LOTH, Cédric

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Biography

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Cédric Loth had an atypical career, but quite normal for such a talented artist. Born in 1955 in Saint-Jérôme, he began his career as a cartoonist at the newspaper Le Devoir in 1974 before moving on to the daily newspaper Le Soleil. It was during the 80s that he devoted himself to the comic strip, working among others for Metal Hurlant, then the most prestigious magazine of comics in Europe. His career as a cartoonist was at its peak with his album Atlantic City, first published in Quebec in 1981, then in France with Les Humanoïdes Associés. Translated into seven languages, the artist meets the greatest authors in the world. The desire to explore the world of communications comes to him during this period. He then joined the largest Canadian and Quebec advertising agencies as a designer and artistic director. A stimulating environment for the creator, but which uses the man fairly quickly. “When you work in a communication box, you do not count your hours. If you think of 9 to 5, forget it. Everyone is going to look at you. It’s normal. ”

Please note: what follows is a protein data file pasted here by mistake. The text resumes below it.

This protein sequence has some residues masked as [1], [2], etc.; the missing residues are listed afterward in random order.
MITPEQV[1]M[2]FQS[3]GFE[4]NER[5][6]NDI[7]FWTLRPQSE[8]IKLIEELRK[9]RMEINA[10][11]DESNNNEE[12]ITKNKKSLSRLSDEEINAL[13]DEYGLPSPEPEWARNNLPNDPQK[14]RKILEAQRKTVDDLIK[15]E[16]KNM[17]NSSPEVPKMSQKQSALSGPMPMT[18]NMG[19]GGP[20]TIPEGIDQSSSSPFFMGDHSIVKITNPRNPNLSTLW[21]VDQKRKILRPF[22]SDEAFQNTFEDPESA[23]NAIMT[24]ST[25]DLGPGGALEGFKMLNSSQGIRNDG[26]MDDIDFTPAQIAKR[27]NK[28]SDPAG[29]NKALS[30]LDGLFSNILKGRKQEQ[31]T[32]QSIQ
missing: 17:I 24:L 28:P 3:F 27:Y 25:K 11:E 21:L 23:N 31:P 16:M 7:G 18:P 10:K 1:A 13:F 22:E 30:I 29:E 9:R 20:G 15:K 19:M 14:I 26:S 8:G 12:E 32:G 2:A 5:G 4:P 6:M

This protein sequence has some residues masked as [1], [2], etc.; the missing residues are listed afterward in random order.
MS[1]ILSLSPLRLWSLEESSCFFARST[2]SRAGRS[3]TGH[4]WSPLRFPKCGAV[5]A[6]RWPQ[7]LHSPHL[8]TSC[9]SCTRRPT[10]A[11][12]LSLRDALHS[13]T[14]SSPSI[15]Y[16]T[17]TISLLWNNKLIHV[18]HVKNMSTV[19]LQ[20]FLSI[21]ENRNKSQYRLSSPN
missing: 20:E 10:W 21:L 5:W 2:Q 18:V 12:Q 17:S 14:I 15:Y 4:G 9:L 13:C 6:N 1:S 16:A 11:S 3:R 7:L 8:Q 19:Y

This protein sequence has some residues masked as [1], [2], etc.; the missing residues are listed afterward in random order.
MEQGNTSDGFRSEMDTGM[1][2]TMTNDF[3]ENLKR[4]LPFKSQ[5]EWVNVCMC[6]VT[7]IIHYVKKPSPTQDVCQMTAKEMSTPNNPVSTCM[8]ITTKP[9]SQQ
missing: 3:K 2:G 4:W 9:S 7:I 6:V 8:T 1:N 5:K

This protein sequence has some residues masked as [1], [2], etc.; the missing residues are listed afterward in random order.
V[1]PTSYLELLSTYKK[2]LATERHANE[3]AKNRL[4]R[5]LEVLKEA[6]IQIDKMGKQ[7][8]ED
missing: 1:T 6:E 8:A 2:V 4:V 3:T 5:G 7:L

An artist without compromise, but a realistic man

Cedric Loth totally assumes his contradictions, pushing audacity to defend them. If he wants more than anything to live his art without compromise, he agrees to work on contract whenever the opportunity arises. Paradox? You might think so, but he does not agree with that. “I fully assume the work done, even if it is an order. It’s a part of me. ”

Many artists do it and certainly do not feel like selling their souls to the devil, he recalls citing, as an example, Alexander Calder. An American sculptor who died in 1976 and known more particularly for his mobiles, but who also owes the sculpture “L’Homme” which is on the island of Sainte-Hélène. “Calder had a remarkable drawing talent. He was a great artist when today most of them do not even know how to draw correctly. They go out of school and do not master perspective and have no technique. ”

Man of his time, Cedric Loth remains deeply attached to the great masters, and will without hesitation call Norman Rockwell among the most influential influences. Contemporary art, for its part, has very little interest in his eyes. “Today, the idea often replaces talent. It’s enough for a conceptual artist to make macramé with toilet paper, and everyone gets excited and finds it great. They call it art nouveau! So sad … »

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